Language and Societies

ANT/LIN 5320 at Wayne State University

Gettin’ Fit to Push a Bit: Medical advice about exercise during pregnancy (1900-present)

Gettin’ Fit to Push a Bit: Medical advice about exercise during pregnancy (1900-present)

Emily K. Lock

This paper examines how medical discourse concerning risk associated with exercise during pregnancy has changed over time. It focuses on how these changes reflect western biomedical ideas of “healthy bodies” at different points in time and how they relate to larger cultural changes surrounding the bodies of women and their role in society. Using theories of risk, agency, feminism and the body; this research tells a larger story about how women, reproduction and women’s bodies are, and have been medicalized and conceptualized within western society. Data for this project was drawn from pregnancy self-help books written by biomedical practitioners between 1901 and 2016. The pregnancy discourse is contextualized within the timeline of pregnancy medicalization and the feminist movement to give a broader cultural picture of conceptions of reproduction through the 20th and 21st centuries. This research finds that while exercise has been prescribed for pregnant patients since 1901, the types of exercise suggested has changed overtime from simply “routine housework” to jogging and light weight-lifting. However, the most pronounced change in pregnancy exercise discourse over the last 116 years was the language doctors used to engage their patients, early discourse talks down to the reader, directing them, while more recent discourse engages the reader in a more conversational style of writing that speaks to them as intelligent, individuals with agency over their bodies.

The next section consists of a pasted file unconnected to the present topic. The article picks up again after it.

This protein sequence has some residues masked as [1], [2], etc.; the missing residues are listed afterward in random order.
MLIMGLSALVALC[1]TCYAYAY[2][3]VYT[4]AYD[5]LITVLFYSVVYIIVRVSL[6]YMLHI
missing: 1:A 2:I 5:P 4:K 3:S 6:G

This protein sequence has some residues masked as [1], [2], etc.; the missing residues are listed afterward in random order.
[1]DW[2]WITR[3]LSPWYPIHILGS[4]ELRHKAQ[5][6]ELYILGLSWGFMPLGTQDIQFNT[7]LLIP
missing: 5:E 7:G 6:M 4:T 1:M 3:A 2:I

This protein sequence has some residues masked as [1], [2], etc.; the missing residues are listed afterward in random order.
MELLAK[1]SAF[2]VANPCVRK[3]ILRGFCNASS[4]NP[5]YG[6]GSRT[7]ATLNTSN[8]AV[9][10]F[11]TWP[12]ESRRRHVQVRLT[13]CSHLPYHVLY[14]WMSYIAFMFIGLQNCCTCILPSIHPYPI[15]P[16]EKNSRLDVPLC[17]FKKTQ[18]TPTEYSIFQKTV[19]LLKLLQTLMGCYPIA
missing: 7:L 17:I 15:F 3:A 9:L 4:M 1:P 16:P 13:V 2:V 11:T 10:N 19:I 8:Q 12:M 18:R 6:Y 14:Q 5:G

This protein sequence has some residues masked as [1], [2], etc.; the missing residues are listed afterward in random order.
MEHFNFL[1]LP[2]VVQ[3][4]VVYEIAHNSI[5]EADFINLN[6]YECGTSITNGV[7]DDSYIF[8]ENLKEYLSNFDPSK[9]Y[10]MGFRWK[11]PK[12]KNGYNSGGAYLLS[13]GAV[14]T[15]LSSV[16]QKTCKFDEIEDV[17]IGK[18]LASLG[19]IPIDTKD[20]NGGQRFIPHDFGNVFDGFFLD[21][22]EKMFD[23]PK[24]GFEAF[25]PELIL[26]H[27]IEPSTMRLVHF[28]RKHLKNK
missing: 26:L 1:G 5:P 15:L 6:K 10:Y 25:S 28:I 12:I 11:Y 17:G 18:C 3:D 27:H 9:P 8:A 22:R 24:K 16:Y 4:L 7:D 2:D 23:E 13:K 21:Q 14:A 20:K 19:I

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April 6, 2017 - Posted by | abstract

3 Comments »

  1. I am really interested in this topic, and I can see it branching out into a few different areas of study. We obviously still live in a patriarchal world, and I wonder if the change you saw in the texts in self help books matches a shift in how women are talked to by their OBs (so if there is a difference between spoken and written discourse). I’m really curious to see what you have found the text looks like as the more modern “crunchy” parenting has become more mainstream.

    Comment by Rebecca Sawyer | April 17, 2017 | Reply

  2. I think your topic is creative and extremely relevant, especially considering how prevalent pictures of ‘fit pregnancy’ are. As for the shift in how doctors talk about exercise during pregnancy, did you come across any sources that show that doctors are being trained to address this topic differently?

    (Also, I love the title!)

    Comment by lynncharara | April 18, 2017 | Reply

  3. The discourse that doctors and the public use when it comes to health can be surprising. I was just reading today about how much water we should drink and how many differing opinions there are about the topic. Some of the authors and readers suggest the change comes with social change like you present with your topic on staying fit during pregnancy. They also suggest that it could somewhat be perpetrated by companies who want to sell more water bottles. I wonder if you’ve come across any information that discusses the possibility of consumerism having a hand in the idea that pregnant women should stay active.

    Comment by Bridget Bennane | April 26, 2017 | Reply


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